“We Are Here From The Government, We Are Here To Help You”
The Florida Senate and House leadership have sold out to the insurance industry. They have gutted individual policyholder rights. They have effectively prevented policyholders from being able to hold cheating insurance companies accountable. I do not know what happened to the Republican conservative value that cheaters should be held accountable.
Here is the bottom line on the practical effects of these proposed laws:
- No more AOBs.
- No chance of bringing an action against an insurer violating claims handling statutes harming a policyholder absent a trial court judgment in an underlying suit. In other words, bad faith actions are effectively dead in Florida except in rare circumstances.
- Policyholders have to pay all of their attorney’s fees—even if the insurance company wrongfully denies, underpays, and delays their claims regardless of the insurer’s bad faith.
- People will have to represent themselves or simply give up if an insurance company underpays a smaller claim because it is uneconomical to hire an attorney and file a lawsuit.
- Insurance companies can prevent access to courts by placing mandatory arbitration provisions.
- Changes the burden of proof to make Citizens policyholders prove that water damage is from wind damage rather than the burden on the insurer to prove that the flood caused the damage.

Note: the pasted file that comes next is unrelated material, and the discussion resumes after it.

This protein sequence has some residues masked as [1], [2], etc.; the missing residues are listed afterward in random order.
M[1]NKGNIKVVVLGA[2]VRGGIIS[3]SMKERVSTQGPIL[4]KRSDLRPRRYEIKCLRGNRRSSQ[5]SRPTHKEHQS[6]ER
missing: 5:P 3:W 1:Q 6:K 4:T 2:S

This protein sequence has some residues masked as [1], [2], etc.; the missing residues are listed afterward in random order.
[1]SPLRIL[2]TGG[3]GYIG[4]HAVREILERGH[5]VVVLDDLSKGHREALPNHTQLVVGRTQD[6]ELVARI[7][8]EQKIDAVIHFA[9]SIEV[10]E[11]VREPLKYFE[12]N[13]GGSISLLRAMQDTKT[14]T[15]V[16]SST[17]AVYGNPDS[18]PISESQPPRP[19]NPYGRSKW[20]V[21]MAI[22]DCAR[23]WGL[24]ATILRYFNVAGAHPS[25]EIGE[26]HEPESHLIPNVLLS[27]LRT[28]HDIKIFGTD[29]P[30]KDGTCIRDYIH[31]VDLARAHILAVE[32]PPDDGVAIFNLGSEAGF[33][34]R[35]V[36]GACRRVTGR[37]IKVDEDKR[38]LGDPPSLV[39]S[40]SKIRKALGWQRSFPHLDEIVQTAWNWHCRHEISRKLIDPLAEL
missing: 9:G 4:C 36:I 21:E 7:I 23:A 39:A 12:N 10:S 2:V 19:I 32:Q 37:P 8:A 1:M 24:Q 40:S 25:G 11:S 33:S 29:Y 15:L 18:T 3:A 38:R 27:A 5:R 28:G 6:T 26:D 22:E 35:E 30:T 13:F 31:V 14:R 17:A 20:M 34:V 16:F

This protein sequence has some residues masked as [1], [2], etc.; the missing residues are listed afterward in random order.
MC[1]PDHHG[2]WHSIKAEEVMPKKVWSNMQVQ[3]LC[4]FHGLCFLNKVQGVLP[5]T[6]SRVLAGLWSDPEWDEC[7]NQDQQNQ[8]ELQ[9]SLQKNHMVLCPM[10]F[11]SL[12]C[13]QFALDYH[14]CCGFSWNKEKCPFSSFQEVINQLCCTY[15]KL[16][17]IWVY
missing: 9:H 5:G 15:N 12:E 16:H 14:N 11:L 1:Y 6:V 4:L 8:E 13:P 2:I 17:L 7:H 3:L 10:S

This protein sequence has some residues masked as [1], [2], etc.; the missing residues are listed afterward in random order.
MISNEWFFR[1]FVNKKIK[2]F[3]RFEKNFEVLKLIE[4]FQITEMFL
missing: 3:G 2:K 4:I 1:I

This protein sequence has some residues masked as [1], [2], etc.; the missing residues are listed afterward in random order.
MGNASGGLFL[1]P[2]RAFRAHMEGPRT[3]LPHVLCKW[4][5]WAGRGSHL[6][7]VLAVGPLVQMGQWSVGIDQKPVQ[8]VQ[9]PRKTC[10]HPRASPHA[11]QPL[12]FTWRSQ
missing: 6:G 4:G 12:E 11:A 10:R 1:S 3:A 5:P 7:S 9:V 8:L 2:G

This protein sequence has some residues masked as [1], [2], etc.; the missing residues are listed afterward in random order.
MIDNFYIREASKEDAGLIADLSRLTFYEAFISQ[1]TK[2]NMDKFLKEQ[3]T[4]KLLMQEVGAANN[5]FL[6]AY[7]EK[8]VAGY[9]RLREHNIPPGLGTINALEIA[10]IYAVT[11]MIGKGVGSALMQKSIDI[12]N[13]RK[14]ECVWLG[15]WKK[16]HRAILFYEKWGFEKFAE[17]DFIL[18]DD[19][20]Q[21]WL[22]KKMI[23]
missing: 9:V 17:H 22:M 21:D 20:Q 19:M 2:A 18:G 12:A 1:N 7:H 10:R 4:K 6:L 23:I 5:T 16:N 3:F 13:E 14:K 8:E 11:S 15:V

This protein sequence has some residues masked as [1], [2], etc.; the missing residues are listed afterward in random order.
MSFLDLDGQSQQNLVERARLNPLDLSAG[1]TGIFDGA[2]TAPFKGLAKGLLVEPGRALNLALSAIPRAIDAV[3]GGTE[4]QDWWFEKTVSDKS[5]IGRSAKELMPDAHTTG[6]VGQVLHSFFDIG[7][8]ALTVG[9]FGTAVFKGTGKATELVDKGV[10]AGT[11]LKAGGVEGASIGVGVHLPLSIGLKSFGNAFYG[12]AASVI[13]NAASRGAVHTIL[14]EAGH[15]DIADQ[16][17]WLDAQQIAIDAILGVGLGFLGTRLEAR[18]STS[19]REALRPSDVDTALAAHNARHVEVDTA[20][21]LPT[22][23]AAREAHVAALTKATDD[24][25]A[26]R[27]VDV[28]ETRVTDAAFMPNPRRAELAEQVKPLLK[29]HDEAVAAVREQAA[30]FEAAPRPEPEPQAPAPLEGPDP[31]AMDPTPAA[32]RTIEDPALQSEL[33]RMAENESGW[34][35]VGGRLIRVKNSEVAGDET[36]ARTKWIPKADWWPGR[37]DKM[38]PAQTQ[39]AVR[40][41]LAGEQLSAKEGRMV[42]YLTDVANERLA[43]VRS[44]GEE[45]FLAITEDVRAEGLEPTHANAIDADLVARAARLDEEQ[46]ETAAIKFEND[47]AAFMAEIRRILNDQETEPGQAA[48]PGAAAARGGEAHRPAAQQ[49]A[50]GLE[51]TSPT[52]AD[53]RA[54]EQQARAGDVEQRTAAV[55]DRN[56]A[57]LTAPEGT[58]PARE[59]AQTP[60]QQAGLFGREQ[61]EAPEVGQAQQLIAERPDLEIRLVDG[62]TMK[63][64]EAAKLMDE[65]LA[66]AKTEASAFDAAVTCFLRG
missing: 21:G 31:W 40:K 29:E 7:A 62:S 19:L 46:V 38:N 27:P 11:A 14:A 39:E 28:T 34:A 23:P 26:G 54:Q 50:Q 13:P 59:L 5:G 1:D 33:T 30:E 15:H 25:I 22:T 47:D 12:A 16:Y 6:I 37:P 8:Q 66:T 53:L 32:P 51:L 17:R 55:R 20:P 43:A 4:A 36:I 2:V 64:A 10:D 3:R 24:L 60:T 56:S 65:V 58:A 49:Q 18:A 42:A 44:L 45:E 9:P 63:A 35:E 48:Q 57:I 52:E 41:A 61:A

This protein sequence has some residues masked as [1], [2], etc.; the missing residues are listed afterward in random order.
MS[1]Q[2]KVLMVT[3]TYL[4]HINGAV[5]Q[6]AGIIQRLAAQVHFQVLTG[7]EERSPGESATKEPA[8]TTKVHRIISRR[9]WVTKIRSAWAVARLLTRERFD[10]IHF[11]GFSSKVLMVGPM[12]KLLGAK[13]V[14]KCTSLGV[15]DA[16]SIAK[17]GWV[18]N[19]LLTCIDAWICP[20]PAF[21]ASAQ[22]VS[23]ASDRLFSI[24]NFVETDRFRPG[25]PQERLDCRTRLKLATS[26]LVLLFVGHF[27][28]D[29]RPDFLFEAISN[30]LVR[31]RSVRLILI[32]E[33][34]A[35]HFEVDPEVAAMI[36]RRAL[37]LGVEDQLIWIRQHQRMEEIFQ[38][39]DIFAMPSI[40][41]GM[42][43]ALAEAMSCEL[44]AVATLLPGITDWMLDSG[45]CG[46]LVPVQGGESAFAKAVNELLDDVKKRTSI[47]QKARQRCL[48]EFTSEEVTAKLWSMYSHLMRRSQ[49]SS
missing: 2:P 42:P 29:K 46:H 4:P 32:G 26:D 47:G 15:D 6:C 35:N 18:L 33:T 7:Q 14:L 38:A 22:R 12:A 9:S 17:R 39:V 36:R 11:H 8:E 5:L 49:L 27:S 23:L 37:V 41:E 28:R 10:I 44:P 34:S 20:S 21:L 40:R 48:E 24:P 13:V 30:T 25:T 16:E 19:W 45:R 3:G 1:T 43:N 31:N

- Makes Citizens policyholders pay for flood insurance.
- There is no means for a policyholder to enforce penalties for late payments.
- Allows insurers to do an adjustment without ever going to the structure by using photos and digital means to estimate the claim.
- Policyholders have only 18 months to complete repairs and replacement of the property and contents and provide changes to the claim.
- Before filing a lawsuit against an insurer, a policyholder has to file a very expensive notice of intent to sue with all the extensive documentation supporting all the claimed amounts. This makes filing a lawsuit more difficult and expensive.
The bottom line is that the Florida political leaders wrote minimal sham consumer protection provisions with no teeth in an attempt to cover up these laws that harm policyholders. Policyholders could not enforce these provisions even if they knew of them. Instead, they would have to complain to the government. Then the government merely calls the insurer to say “stop.”
Unlike the majority of states, Florida has no first-party bad faith cause of action at common law. Further, Florida common law does not allow foreseeable compensatory damages caused by an insurer’s breach of contract. So, by altering the civil remedy statute, Florida policyholders, except in rare circumstances, have no remedy for the harm caused by a bad-acting insurer. The practical impact is that it invites a Florida insurer to deny, delay and underpay on a systemic basis.
What good is insurance if it does not pay promptly and fully? These new proposed laws and the elected officials voting for them are simply selling out to the insurance industry. There is no way to sugarcoat it.